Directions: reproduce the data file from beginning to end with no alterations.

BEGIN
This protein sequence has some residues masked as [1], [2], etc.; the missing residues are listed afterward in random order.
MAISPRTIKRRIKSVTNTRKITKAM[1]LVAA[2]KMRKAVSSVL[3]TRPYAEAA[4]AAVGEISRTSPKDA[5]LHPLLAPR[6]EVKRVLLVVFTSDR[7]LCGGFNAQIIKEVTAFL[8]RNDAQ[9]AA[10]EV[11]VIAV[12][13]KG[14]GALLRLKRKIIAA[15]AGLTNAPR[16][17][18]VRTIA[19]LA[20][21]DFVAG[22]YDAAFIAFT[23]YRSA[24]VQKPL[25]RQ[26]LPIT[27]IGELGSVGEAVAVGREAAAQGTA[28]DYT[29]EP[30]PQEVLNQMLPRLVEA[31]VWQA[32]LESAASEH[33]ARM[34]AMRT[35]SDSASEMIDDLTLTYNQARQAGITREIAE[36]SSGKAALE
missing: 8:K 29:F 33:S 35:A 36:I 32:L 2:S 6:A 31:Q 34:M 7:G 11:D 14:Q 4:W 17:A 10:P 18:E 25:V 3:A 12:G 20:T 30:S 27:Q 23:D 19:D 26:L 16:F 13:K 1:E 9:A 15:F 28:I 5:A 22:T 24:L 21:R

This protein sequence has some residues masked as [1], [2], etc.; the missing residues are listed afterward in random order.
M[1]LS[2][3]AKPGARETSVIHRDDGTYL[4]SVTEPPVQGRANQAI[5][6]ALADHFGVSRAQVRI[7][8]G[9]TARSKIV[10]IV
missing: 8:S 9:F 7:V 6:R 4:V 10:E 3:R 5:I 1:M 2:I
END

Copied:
This protein sequence has some residues masked as [1], [2], etc.; the missing residues are listed afterward in random order.
MAISPRTIKRRIKSVTNTRKITKAM[1]LVAA[2]KMRKAVSSVL[3]TRPYAEAA[4]AAVGEISRTSPKDA[5]LHPLLAPR[6]EVKRVLLVVFTSDR[7]LCGGFNAQIIKEVTAFL[8]RNDAQ[9]AA[10]EV[11]VIAV[12][13]KG[14]GALLRLKRKIIAA[15]AGLTNAPR[16][17][18]VRTIA[19]LA[20][21]DFVAG[22]YDAAFIAFT[23]YRSA[24]VQKPL[25]RQ[26]LPIT[27]IGELGSVGEAVAVGREAAAQGTA[28]DYT[29]EP[30]PQEVLNQMLPRLVEA[31]VWQA[32]LESAASEH[33]ARM[34]AMRT[35]SDSASEMIDDLTLTYNQARQAGITREIAE[36]SSGKAALE
missing: 8:K 29:F 33:S 35:A 36:I 32:L 2:S 6:A 31:Q 34:M 7:G 11:D 14:Q 4:W 17:A 10:P 18:E 25:V 3:A 12:G 20:T 30:S 27:Q 23:D 19:D 26:L 16:F 13:K 1:E 9:A 15:F 28:I 5:A 22:T 24:L 21:R

This protein sequence has some residues masked as [1], [2], etc.; the missing residues are listed afterward in random order.
M[1]LS[2][3]AKPGARETSVIHRDDGTYL[4]SVTEPPVQGRANQAI[5][6]ALADHFGVSRAQVRI[7][8]G[9]TARSKIV[10]IV
missing: 8:S 9:F 7:V 6:R 4:V 10:E 3:R 5:I 1:M 2:I